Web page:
When referring to nationalism in the context of the construction of literary canons, we talk about the “texts of heritage,” which is also the name of a book by the late Argentine writer Fernando Degiovanni. This literature of heritage builds a national identity, often by describing or simply following a political ideal. To reflect on this canon is to revisit the route of the struggle for power and it is no less than an attempt to understand the identity of a past that has lasted and has become a collective national identity with a stronger foundation.

Many Caribbean literary canons are paternalistic. Juan Gelpí points to three main causal factors for this: (1) the need to establish rules in the face of a threat to identity; (2) the cultural nationalism; (3) the generations theory. On the first point, in his talk titled “Breaking down the pater familiae patterns: The castration of the Latin ‘macho’ in the Nuyorican literature,” Emilio Ceruti quotes Peter Roberts as saying that the mixture of races and their coexistence is the enemy of the idea of national identity. Recognizing this, Ceruti argues that cultural nationalism becomes the display of this paternalistic discourse, and, in self-defense, creates hierarchies dividing that which is superior and that which is subordinate.

Caribbean literature, written in Spanish, English, French and Dutch, and forging identities, covers themes such as slavery, migration both external and internal (from the country to the city), colonialism and decolonization, as well as nature and local aspects of culture and society.

Between the 16th and 19th centuries, poetry and autobiography were the most highly developed genres in the Caribbean. The works of this period introduced common themes: exile, migration, displacement and the search for identity. The most significant canonical work among those written in English is The History of Mary Prince, a West Indian Slave, a story told by Prince herself. Enriquillo, by Manuel de Jesús Galván (Dominican Republic) tells of an indigenous uprising against the Spanish in the beginning stages of the colonization. Among the first novels in the French-speaking Caribbean was Stella (1859) by Eméric Bergeaud, in Haiti, about colonial liberation.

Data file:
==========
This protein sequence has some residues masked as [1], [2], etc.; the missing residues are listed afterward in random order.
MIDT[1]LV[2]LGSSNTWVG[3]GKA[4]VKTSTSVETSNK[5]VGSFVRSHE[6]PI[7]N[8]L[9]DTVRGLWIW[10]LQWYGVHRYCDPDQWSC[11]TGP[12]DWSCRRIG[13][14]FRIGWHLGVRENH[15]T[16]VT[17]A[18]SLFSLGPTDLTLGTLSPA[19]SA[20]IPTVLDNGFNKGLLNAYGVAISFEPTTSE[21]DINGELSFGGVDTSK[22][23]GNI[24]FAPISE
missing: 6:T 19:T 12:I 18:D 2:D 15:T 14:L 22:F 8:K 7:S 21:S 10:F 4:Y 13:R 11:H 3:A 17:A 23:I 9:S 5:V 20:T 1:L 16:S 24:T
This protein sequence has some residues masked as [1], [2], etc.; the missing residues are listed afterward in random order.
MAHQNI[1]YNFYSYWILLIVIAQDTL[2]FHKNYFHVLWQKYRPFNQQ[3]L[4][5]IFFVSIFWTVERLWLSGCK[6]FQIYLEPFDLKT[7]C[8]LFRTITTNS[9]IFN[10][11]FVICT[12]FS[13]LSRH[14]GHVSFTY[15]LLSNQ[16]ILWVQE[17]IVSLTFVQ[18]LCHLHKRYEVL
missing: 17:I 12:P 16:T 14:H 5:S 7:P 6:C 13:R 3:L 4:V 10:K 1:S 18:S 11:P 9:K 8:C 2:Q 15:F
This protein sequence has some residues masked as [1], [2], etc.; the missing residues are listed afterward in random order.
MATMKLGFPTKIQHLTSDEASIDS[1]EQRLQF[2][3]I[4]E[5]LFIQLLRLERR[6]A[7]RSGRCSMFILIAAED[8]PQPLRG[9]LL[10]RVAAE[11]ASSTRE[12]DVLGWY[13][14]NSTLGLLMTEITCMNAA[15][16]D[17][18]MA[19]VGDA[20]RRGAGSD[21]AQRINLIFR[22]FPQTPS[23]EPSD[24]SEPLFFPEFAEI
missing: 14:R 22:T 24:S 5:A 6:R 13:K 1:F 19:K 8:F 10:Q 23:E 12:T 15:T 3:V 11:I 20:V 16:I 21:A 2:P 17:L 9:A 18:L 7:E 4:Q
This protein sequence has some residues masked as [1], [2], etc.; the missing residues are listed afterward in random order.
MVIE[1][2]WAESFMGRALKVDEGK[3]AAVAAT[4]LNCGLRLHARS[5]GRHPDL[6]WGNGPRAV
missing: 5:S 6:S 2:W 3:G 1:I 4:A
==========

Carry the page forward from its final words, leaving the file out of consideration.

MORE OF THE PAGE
As confirmed by many historical, theoretical and literary sources, with many of the Caribbean countries yet to achieve independence as they began the 20th century, their national literary traditions had not yet begun to be developed. Jamaica, for example, became independent in 1962, Guyana in 1966, Grenada in 1974, the Bahamas in 1973, Dominica in 1978 and Belize in 1981.

The novel Batouala (1921) by René Maran emerged in the French-speaking Caribbean. This work called for identification with black culture and advanced the term la negritud, a movement of the 1930s that exalted African cultures and values. The negrista movement in the Spanish-speaking Caribbean presented African themes in exotic forms, seeking inspiration in African and black identity, such as the case of Puerto Rican writer Luis Palés Matos and his Tun tun de pasa y grifería or in Cuba with Alejo Carpentier and his novel El reino de este mundo.